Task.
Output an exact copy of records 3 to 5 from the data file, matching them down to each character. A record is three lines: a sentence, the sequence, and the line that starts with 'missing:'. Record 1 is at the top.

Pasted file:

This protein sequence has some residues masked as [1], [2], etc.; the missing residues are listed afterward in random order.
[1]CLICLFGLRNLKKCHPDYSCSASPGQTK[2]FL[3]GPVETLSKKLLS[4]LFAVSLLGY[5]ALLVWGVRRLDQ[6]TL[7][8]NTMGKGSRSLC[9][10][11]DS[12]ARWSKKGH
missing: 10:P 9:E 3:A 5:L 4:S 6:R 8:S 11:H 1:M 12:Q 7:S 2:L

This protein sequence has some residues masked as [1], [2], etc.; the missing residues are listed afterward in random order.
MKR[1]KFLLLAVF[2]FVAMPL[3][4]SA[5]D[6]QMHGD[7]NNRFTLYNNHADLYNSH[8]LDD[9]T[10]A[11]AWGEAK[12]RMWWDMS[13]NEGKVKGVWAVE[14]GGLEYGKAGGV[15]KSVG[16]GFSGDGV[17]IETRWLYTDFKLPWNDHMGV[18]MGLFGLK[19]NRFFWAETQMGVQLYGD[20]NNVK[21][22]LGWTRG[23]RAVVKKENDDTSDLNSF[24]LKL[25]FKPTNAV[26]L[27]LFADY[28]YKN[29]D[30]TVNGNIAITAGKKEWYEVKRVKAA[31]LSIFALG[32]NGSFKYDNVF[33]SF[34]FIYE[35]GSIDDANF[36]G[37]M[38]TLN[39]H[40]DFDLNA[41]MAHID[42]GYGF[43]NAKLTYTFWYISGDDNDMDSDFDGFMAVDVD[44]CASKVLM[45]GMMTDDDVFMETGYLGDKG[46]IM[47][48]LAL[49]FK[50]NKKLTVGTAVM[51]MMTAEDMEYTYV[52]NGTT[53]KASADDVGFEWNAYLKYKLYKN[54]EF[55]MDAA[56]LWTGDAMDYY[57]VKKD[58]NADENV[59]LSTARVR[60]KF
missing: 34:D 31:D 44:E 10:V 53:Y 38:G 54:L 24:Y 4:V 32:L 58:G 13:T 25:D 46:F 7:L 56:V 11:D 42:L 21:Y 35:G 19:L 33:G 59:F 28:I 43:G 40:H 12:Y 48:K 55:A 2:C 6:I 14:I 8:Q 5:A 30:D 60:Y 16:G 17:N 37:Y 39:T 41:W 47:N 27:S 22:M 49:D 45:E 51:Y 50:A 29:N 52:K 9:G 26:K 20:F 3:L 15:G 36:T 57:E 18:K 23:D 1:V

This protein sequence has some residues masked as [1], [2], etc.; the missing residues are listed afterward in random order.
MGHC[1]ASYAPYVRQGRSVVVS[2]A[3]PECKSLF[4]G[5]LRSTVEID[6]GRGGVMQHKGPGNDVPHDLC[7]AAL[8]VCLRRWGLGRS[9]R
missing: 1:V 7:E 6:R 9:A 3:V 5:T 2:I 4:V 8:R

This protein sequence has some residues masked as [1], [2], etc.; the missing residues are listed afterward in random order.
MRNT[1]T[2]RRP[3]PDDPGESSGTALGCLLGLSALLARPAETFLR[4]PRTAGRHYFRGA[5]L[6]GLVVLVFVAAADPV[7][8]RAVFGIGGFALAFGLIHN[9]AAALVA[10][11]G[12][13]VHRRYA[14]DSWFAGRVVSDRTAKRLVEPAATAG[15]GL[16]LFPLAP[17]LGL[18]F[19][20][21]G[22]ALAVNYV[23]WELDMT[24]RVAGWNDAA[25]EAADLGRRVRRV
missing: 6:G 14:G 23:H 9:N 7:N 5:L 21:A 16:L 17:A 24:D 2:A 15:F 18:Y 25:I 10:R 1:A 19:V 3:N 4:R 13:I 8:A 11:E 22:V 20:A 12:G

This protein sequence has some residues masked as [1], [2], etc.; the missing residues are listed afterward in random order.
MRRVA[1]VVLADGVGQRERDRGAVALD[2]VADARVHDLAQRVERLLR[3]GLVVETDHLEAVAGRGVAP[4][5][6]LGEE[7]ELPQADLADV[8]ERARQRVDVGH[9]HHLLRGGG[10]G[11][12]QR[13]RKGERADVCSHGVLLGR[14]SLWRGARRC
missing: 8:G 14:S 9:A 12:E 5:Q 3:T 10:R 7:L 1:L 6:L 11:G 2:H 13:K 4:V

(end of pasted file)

This protein sequence has some residues masked as [1], [2], etc.; the missing residues are listed afterward in random order.
MGHC[1]ASYAPYVRQGRSVVVS[2]A[3]PECKSLF[4]G[5]LRSTVEID[6]GRGGVMQHKGPGNDVPHDLC[7]AAL[8]VCLRRWGLGRS[9]R
missing: 1:V 7:E 6:R 9:A 3:V 5:T 2:I 4:V 8:R

This protein sequence has some residues masked as [1], [2], etc.; the missing residues are listed afterward in random order.
MRNT[1]T[2]RRP[3]PDDPGESSGTALGCLLGLSALLARPAETFLR[4]PRTAGRHYFRGA[5]L[6]GLVVLVFVAAADPV[7][8]RAVFGIGGFALAFGLIHN[9]AAALVA[10][11]G[12][13]VHRRYA[14]DSWFAGRVVSDRTAKRLVEPAATAG[15]GL[16]LFPLAP[17]LGL[18]F[19][20][21]G[22]ALAVNYV[23]WELDMT[24]RVAGWNDAA[25]EAADLGRRVRRV
missing: 6:G 14:G 23:H 9:N 7:N 5:L 21:A 16:L 17:A 24:D 2:A 15:F 18:Y 25:I 10:R 1:A 19:V 3:N 4:R 13:I 8:A 11:E 22:V 20:A 12:G

This protein sequence has some residues masked as [1], [2], etc.; the missing residues are listed afterward in random order.
MRRVA[1]VVLADGVGQRERDRGAVALD[2]VADARVHDLAQRVERLLR[3]GLVVETDHLEAVAGRGVAP[4][5][6]LGEE[7]ELPQADLADV[8]ERARQRVDVGH[9]HHLLRGGG[10]G[11][12]QR[13]RKGERADVCSHGVLLGR[14]SLWRGARRC
missing: 8:G 14:S 9:A 12:E 5:Q 3:T 10:R 7:L 1:L 6:L 11:G 2:H 13:K 4:V